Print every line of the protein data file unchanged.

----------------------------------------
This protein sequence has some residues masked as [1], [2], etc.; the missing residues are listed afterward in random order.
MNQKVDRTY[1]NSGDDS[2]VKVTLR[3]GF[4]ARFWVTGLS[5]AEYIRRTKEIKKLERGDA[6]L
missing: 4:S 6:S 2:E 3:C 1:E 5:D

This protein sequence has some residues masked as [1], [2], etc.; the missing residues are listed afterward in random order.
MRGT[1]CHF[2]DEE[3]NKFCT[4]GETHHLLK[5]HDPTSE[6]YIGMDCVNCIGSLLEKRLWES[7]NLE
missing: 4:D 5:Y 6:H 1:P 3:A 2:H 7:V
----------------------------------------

This protein sequence has some residues masked as [1], [2], etc.; the missing residues are listed afterward in random order.
MNQKVDRTY[1]NSGDDS[2]VKVTLR[3]GF[4]ARFWVTGLS[5]AEYIRRTKEIKKLERGDA[6]L
missing: 4:S 6:S 2:E 3:C 1:E 5:D

This protein sequence has some residues masked as [1], [2], etc.; the missing residues are listed afterward in random order.
MRGT[1]CHF[2]DEE[3]NKFCT[4]GETHHLLK[5]HDPTSE[6]YIGMDCVNCIGSLLEKRLWES[7]NLE
missing: 4:D 5:Y 6:H 1:P 3:A 2:H 7:V